Taking Alpha & Beta to the Junkyard

Originally published in the Brandywine Asset Management Monthly Report.

The Virtues of Return Driver based Investing
In 1934, Benjamin Graham and David Dodd introduced the world to value investing when they published their seminal book Security Analysis. In 1948, Richard Donchian introduced the world to momentum trading after he launched the first public futures fund and applied “trend following” (momentum trading) to a diversified portfolio of futures markets.

Both value and momentum are valid “Return Drivers.” Warren Buffett made billions by following value principals to select stocks. John W. Henry earned billions (which he parlayed into a sports empire that includes the Boston Red Sox) by employing momentum strategies to trade futures contracts on global financial and commodity markets. Significant profits were also produced by other investors who employed these Return Drivers in the decades following their introduction.

For the first half century after they were “exposed,” the excess return which traders earned by employing strategies based on these Return Drivers was considered “alpha.” This was in contrast to the returns that could be obtained simply by buying-and-holding the “market,” which has been called “beta.”

Slowly, however, others began to take notice. In1992, Eugene Fama and Kenneth French published “The Cross-Section of Expected Stock Returns” in The Journal of Finance. In the paper they bestowed an academic imprimatur on value investing. In later papers they and others presented research that revealed the effectiveness of momentum investing. Over time, the profit earned from employing strategies based on these Return Drivers was no longer considered alpha. But they didn’t yet fit into the classic definition of “beta.” A new term was required. Enter “Smart Beta” or “Strategic Beta.”

This leads to the question, “What is Beta, Smart Beta and Alpha?”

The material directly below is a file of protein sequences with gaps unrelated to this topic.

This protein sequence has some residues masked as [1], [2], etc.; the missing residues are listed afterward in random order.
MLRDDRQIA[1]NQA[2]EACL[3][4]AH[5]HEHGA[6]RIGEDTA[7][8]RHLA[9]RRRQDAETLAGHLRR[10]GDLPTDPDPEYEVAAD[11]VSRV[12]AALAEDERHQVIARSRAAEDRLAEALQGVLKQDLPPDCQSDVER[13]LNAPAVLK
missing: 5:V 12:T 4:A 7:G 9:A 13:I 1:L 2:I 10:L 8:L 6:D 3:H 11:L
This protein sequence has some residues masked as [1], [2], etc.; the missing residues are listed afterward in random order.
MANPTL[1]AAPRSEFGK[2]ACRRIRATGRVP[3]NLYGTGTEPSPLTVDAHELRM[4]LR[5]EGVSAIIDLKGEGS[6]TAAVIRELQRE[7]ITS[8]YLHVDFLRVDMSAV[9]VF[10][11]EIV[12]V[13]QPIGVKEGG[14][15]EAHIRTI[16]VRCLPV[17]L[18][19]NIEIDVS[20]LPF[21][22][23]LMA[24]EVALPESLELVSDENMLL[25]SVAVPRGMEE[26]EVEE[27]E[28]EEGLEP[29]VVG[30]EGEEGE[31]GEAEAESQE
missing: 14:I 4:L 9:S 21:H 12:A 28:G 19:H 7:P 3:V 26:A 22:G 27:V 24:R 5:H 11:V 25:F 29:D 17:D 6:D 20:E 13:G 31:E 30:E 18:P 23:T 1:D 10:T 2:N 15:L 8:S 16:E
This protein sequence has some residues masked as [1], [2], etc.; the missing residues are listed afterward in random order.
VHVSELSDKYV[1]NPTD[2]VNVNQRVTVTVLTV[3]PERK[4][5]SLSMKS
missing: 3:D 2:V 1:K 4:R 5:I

The answer starts with understanding Return Drivers.

What is a Return Driver?
A Return Driver is the primary underlying condition that drives the price of a market. When it is defined in this fashion, we realize that buying-and-holding stocks isn’t beta. It is simply another Return Driver based investment strategy – the Return Driver being the fact that over the longer-term (periods of 20 years or more) an increase in corporate earnings leads to an increase in stock prices. If you believe there should be an increase in earnings, buy stocks. Value investing is simply the acknowledgment that over the long term, competition results in a leveling of profit margins among similar companies, so all else being equal, buying the “cheaper” stock today will produce greater returns than buying the “expensive” stock.

Once Fama and French uncovered value (and also the small cap effect) as being valid Return Drivers (they and other academics refer to them as “Risk Factors” under the misguided belief that returns are earned in exchange for assuming risk, which is seldom the case), the floodgates began to open for equity investors.

Over the past decade or so, academics have “discovered” numerous Return Drivers, including those based on dividends, volatility, illiquidity, and cash flow; and fund marketers have launched hundreds of smart beta mutual funds and ETFs designed to capture profits (for themselves at least!) by exploiting these Return Drivers.

But there is nothing special about smart beta. And once we understand that every valid investment strategy (such as buying-and-holding stocks or value investing) is based on a relevant Return Driver, we realize that beta, smart beta and alpha are merely terms used to differentiate the level of public acceptance of each Return Driver. In short:

    Beta describes strategies (such as buy-and-hold) that are based on Return Drivers that are widely exposed and accepted as being valid in the public domain.

    Smart Beta refers to Return Drivers that have been exposed but are not yet as widely employed or accepted in the public domain.

    Alpha is the term used to describe Return Drivers that are not yet widely disseminated or accepted in the public domain.

It’s as simple as that.

How this Relates to Brandywine